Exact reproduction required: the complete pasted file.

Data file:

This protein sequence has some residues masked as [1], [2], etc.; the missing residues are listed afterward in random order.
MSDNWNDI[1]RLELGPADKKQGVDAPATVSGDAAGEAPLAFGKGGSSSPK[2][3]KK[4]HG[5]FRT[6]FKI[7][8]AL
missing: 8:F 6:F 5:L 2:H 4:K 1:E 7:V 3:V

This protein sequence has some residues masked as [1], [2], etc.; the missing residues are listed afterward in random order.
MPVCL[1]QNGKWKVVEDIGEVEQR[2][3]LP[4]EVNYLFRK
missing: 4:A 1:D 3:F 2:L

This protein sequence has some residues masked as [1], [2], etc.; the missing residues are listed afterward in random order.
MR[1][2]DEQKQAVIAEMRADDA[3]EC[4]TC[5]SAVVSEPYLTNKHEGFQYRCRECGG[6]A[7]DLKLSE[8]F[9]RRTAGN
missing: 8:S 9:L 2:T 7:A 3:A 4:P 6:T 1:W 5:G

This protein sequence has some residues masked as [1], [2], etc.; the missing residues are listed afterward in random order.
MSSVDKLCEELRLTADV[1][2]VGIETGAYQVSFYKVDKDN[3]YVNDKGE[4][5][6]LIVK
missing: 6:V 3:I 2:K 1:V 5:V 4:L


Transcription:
This protein sequence has some residues masked as [1], [2], etc.; the missing residues are listed afterward in random order.
MSDNWNDI[1]RLELGPADKKQGVDAPATVSGDAAGEAPLAFGKGGSSSPK[2][3]KK[4]HG[5]FRT[6]FKI[7][8]AL
missing: 8:F 6:F 5:L 2:H 4:K 1:E 7:V 3:V

This protein sequence has some residues masked as [1], [2], etc.; the missing residues are listed afterward in random order.
MPVCL[1]QNGKWKVVEDIGEVEQR[2][3]LP[4]EVNYLFRK
missing: 4:A 1:D 3:F 2:L

This protein sequence has some residues masked as [1], [2], etc.; the missing residues are listed afterward in random order.
MR[1][2]DEQKQAVIAEMRADDA[3]EC[4]TC[5]SAVVSEPYLTNKHEGFQYRCRECGG[6]A[7]DLKLSE[8]F[9]RRTAGN
missing: 8:S 9:L 2:T 7:A 3:A 4:P 6:T 1:W 5:G

This protein sequence has some residues masked as [1], [2], etc.; the missing residues are listed afterward in random order.
MSSVDKLCEELRLTADV[1][2]VGIETGAYQVSFYKVDKDN[3]YVNDKGE[4][5][6]LIVK
missing: 6:V 3:I 2:K 1:V 5:V 4:L